Stevens v. Marks

LOCATION: Antinook Mill

DECIDED BY: Warren Court (1965-1967)
LOWER COURT: State appellate court

CITATION: 383 US 234 (1966)
ARGUED: Jan 24, 1966
DECIDED: Feb 28, 1966

Facts of the case


Media for Stevens v. Marks

Audio Transcription for Oral Argument - January 24, 1966 in Stevens v. Marks

Earl Warren:

Number 210, James T. Stevens, Petitioner, versus Charles Marks, Justice of the Supreme Court of New York, County of New York.

Mr. Chief Justice, thank you for accommodating the next (Inaudible)

Earl Warren:

Yes and with the 290, James T. Stevens, Petitioner, versus John J. McCloskey, Sheriff of New York City.

Mr. Schofield, you may proceed with your argument.

John P. Schofield:

Mr. Chief Justice, may it please the Court.

Petitioner, James T. Stevens, was a lieutenant with the New York City Police Department prior to a summary discharge on July 15th, 1964 asserting his constitutional privilege.

Stevens had been a member of that department for 18 years and only needed two more years for retirement.

On a morning of June 26, Stevens together with other police officers with summons in the police headquarters and at an office of the deputy chief inspector, they were all handed forthwith subpoenas to appear before the New York County grand jury standing there or sitting some three blocks away.

A superior officer was assigned to accompany these men to that grand jury.

When they arrived there at, they were met by an assistant district attorney who told them, he wished their testimony in the grand jury.

However, he told them before they would be permitted to enter that grand jury they must sign a waiver of immunity.

He stated this was a requirement that the state constitution and the city charter required of each of these men if they wished to stay on the police force.

He reminded them that on a day pervious, ten police officers were summarily dismissed for failure to sign up a waiver.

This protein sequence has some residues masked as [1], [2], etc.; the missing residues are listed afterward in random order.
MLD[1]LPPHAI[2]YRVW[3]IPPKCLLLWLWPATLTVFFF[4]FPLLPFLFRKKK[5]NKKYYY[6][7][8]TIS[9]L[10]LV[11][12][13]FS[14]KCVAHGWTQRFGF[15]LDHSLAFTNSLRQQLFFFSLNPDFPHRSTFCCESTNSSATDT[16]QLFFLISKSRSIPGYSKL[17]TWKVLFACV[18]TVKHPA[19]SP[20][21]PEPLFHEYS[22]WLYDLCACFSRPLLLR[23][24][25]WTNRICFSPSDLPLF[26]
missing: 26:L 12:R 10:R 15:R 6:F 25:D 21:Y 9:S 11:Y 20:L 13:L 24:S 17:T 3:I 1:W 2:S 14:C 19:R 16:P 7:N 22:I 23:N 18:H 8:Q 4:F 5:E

He also told them at that time, they had a constitutional privilege not to incriminate themselves.

However, Stevens saw fit to sign that waiver of immunity on the advice of the Assistant District Attorney without having any private counsel to advise him.

Stevens went into that grand jury --

He -- did he ask for a (Inaudible)

John P. Schofield:

No, Stevens didn't but several other police officers had.

But Stevens made no mention of requiring a lawyer or ask him for one at that time outside that grand jury.

However, when Stevens went into the grand jury, the Assistant District Attorney who had him sign that waiver outside, now for the first time told Stevens that he was not there as a witness but perhaps as a potential defendant.

He then had Stevens identify himself and state that he had signed this waiver outside and he understood the conditions.

Stevens gave his name, rank, command, home address and then was told by the Assistant District Attorney that he had a financial questionnaire, and he gave it to him and he told him he would be called at a later date before that grand jury.

Stevens was dismissed from that grand jury and it's our contention, he gave no relevant testimonies such there's no question as to what statements were given there except his name, command, etcetera.

Stevens was -- on July 15th, called back again before the New York County grand jury.

However this time, it was a new grand jury that had been specially impaneled to look into the crimes of bribery and corruption within the police department and the Assistant District Attorney told him in my presence, this time he's represented by a counsel that they required Stevens to sign a new waiver of immunity.

Stevens went into the grand jury and then in there, informed the Assistant District Attorney that he did not wish to sign this new waiver of immunity, as a matter of fact, wished to recall the one that was signed on June 26th.

The Assistant District Attorney admonished Stevens by telling that it was a requirement that he must sign this waiver or he would be summarily dismissed from his employment.

After having told them this, he told them that he had a constitutional right to exert -- assert his privilege and he could at any time invoke this privilege.

Stevens of course stated these -- stood on his constitutional rights.

He was dismissed from that grand jury.